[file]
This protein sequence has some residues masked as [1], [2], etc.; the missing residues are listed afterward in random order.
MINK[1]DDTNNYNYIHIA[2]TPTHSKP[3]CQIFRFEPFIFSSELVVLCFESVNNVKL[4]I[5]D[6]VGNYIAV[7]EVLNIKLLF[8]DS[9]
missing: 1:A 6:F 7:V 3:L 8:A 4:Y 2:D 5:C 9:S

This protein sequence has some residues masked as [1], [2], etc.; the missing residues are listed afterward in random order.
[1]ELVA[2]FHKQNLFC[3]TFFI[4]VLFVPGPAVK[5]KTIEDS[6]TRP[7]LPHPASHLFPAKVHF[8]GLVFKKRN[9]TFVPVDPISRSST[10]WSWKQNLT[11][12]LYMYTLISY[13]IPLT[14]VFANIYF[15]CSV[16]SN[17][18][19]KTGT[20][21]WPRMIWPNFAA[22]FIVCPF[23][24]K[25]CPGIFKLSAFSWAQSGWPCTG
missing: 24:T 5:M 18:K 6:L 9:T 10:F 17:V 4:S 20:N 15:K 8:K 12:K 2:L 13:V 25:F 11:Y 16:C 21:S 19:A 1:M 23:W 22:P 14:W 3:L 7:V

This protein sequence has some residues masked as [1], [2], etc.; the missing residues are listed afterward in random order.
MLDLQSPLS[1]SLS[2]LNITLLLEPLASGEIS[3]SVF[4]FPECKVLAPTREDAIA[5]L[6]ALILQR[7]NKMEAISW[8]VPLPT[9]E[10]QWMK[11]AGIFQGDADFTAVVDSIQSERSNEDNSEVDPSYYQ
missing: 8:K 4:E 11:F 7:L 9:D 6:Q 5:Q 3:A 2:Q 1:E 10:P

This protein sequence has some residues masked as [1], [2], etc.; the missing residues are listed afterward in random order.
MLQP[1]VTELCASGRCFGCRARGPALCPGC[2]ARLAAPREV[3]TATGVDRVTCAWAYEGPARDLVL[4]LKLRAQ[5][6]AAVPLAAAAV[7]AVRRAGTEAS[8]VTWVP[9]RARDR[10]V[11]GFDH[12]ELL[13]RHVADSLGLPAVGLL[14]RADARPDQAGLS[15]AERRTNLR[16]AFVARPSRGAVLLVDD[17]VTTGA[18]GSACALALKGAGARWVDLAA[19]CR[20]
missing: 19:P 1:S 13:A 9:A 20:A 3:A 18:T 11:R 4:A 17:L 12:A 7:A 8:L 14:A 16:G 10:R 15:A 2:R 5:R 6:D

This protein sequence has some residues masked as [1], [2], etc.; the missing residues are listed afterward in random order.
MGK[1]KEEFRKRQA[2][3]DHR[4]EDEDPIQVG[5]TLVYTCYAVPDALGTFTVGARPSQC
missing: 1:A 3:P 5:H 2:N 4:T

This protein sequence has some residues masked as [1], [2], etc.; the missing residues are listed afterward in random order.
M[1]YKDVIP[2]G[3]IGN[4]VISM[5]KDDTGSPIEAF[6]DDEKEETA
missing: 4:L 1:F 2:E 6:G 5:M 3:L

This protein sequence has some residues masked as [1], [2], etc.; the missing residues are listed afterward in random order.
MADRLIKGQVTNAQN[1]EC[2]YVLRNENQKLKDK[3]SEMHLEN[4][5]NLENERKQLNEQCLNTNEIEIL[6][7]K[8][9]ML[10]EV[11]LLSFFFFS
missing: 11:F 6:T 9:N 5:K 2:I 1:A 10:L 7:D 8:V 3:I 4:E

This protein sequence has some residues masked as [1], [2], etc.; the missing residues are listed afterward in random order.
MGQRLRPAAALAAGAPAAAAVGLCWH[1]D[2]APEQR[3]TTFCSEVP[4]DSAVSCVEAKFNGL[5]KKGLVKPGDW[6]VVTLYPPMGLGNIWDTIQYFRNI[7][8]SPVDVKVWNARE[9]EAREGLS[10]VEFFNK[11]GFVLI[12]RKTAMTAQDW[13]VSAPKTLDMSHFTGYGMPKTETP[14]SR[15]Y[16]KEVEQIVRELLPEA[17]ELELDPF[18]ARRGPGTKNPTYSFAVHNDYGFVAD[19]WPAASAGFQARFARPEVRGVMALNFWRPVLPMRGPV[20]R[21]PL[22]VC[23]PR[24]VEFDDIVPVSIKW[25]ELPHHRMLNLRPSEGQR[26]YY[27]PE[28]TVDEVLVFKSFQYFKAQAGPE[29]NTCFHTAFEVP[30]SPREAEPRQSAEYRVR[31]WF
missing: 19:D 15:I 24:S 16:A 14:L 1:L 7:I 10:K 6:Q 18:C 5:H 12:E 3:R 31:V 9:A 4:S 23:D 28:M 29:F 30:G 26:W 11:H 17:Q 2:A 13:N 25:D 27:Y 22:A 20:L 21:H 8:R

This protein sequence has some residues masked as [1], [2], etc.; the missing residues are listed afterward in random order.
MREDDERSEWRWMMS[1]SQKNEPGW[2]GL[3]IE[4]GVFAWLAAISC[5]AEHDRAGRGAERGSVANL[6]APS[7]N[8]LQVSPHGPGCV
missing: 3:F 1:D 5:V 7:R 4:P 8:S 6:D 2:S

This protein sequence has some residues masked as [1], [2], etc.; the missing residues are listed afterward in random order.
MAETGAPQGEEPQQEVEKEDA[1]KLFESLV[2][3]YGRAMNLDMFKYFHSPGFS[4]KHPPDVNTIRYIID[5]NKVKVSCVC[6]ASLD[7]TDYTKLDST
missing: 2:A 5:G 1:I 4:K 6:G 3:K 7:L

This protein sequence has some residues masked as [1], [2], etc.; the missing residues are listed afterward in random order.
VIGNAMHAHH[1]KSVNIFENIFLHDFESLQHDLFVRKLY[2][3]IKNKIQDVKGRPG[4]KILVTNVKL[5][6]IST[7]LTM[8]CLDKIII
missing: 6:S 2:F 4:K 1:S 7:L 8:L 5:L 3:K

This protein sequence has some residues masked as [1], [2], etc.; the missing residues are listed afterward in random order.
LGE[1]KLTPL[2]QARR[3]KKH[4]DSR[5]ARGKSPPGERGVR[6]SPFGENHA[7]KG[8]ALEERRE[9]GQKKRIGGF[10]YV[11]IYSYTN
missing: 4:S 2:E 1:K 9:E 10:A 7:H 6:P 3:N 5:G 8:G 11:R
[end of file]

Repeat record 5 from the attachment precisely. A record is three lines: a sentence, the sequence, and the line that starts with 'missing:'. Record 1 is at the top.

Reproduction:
This protein sequence has some residues masked as [1], [2], etc.; the missing residues are listed afterward in random order.
MGK[1]KEEFRKRQA[2][3]DHR[4]EDEDPIQVG[5]TLVYTCYAVPDALGTFTVGARPSQC
missing: 1:A 3:P 5:H 2:N 4:T